FASD in Minnesota PDF
exposure (or drinking alcohol during pregnancy) can cause fetal alcohol
spectrum disorders (FASD). FASD refers to a range of conditions
including birth defects, brain injury, and physical, behavioral, and
intellectual disabilities. These conditions
are typically lifelong and irreversible. FASD can be prevented by not drinking
any alcohol during pregnancy.
Because there is no known amount of alcohol that can be considered safe during pregnancy, it is advised by all major medical associations, including the Centers for Disease Control1, the American Academy of Pediatrics2, and the U.S. Surgeon General3, that if a person is pregnant or could become pregnant, they should abstain from drinking alcohol.
is common, costly, and preventable
- Prenatal alcohol exposure is the leading preventable cause of birth defects in the United States.4
- 1 in 9 pregnancies are exposed to alcohol.5
- As many as 1 in 20 children in the US has an FASD.6
- In addition to the typical costs of raising a child, costs for a child with an FASD are an additional $23,000 per year. This includes expenses such as healthcare, special education, and residential care.7
- FASD costs Minnesota an estimated $131 million each year.8
- With the right information and supports, FASD is 100% preventable.9
FASD by the numbers:
- 20% of pregnant women in Minnesota did not receive any message about alcohol use from their doctor or were told they could drink lightly or in moderation.10
- 40% of pregnancies in Minnesota are unplanned.11
- 24% of Minnesotans report binge drinking in the past month.12
- 4% of women in chemical dependency treatment are pregnant.13
- 50% of people with an FASD have been in trouble with the law.14
- 70% of children with an FASD report attention problems at school.15
for Disease Control and Prevention. Fetal Alcohol Spectrum Disorders (FASDs). https://www.cdc.gov/ncbddd/fasd/alcohol-use.html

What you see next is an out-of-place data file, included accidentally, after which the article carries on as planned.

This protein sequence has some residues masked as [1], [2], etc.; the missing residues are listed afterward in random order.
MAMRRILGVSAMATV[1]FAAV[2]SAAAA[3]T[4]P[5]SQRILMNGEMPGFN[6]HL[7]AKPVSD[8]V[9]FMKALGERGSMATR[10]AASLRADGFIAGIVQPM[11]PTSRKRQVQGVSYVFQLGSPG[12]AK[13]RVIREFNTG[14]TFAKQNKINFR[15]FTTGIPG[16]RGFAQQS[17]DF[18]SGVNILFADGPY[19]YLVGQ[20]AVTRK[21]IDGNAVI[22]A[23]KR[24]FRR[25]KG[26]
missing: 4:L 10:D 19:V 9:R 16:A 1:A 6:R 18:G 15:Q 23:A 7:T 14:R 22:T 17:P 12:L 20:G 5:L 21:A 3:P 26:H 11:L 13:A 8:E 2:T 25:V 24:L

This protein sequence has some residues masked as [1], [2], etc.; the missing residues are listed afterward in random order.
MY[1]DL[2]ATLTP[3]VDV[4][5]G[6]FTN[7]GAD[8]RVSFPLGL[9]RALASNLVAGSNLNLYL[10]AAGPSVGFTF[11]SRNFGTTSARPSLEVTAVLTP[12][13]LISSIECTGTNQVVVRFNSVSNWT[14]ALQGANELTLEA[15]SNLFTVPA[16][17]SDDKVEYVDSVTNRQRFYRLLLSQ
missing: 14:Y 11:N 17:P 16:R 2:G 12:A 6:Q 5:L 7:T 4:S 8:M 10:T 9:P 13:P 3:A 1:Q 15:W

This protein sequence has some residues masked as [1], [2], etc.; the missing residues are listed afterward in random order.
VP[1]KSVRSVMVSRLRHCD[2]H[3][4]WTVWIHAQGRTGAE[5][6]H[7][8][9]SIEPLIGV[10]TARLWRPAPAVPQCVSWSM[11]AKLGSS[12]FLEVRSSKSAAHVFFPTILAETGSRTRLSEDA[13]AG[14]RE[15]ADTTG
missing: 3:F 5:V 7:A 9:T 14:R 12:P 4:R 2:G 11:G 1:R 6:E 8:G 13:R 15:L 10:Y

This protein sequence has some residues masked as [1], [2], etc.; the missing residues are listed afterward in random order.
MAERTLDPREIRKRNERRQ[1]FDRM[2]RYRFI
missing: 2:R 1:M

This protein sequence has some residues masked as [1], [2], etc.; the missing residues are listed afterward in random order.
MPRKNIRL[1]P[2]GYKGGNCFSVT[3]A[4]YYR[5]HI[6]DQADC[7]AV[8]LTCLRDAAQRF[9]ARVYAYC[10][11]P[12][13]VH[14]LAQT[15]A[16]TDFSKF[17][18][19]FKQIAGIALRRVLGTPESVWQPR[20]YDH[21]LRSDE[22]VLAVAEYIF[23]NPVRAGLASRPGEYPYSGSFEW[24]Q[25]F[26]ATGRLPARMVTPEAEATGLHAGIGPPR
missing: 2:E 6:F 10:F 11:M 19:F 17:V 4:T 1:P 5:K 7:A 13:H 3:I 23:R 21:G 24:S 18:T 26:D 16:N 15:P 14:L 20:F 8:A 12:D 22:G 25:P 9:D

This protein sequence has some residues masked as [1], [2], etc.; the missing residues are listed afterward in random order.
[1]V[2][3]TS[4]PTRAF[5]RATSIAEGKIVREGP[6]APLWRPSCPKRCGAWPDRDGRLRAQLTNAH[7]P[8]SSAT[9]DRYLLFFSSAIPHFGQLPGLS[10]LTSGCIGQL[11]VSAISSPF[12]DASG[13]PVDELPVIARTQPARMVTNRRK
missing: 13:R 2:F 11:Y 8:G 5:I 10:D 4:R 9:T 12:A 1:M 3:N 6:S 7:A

Academy of Pediatrics. AAP Says No Amount of Alcohol Should Be Considered Safe
During Pregnancy. https://www.aap.org/en-us/about-the-aap/aap-press-room/Pages/AAP-Says-No-Amount-of-Alcohol-Should-be-Considered-Safe-During-Pregnancy.aspx
for Disease Control and Prevention. Notice to Readers: Surgeon General’s
Advisory on Alcohol Use in Pregnancy. https://www.cdc.gov/mmwr/preview/mmwrhtml/mm5409a6.htm
JF, Smith VC. Fetal Alcohol Spectrum Disorders. Pediatrics.
- Denny CH,
et al. Consumption of alcohol beverages and binge drinking among pregnant women
aged 18-44 years — United States, 2015-2017. Morbidity and Mortality Weekly
Report (MMWR). 2019;68(16):365-368.
- May et al.
Prevalence of Fetal Alcohol Spectrum Disorders in 4 US Communities. JAMA.
- Greenmyer JR et al. A multicountry updated
assessment of the economic impact of fetal alcohol spectrum disorder: Costs for
children and adults. Journal of Addiction Medicine. 2018;12(6):466-473.
- Lupton C, Burd L, and Harwood R. Cost of fetal
alcohol spectrum disorders. American Journal of Medical Genetics. 2004;127C(671):42-50.
C, Rutman D, Hume S, Van Bibber M, Poole N. Toward an Evaluation Framework for
Community- Based FASD Prevention Programs. Canadian Journal of Program
- Wilder Research. Alcohol
Use and Pregnancy: The Beliefs and Behaviors of Minnesota women. https://www.proofalliance.org/wp-content/uploads/2014/07/Wilder-2013-Alcohol-Use-in-Pregnancy.pdf
- Guttmacher Institute. State Facts About Unintended Pregnancy:
- Minnesota Department of Human Services, Alcohol and Drug Abuse
Division. Substance Abuse in Minnesota: A State Epidemiological Profile. http://sumn.org/~/media/510/2017_Minnesota_Epi_Profile.pdf
- Substance Abuse and Mental Health Services Administration (SAMHSA).
Treatment Episode Data Set (TEDS), 2000-2010, based on data received through
October 10, 2011. http://media.samhsa.gov/data/2k12/TEDS2010N/TEDS2010NTbl2.10.htm
- Millar JA, et al. Educating students with FASD: linking policy,
research and practice. Journal of Research in Special Educational Needs.
- Streissguth AP, Bookstein FL, Barr HM, et al.
Risk factors for adverse life outcomes in fetal alcohol syndrome and fetal
alcohol effects. Journal of Developmental and Behavioral Pediatrics. 2004;25(4):228-238.
Last updated: June 2019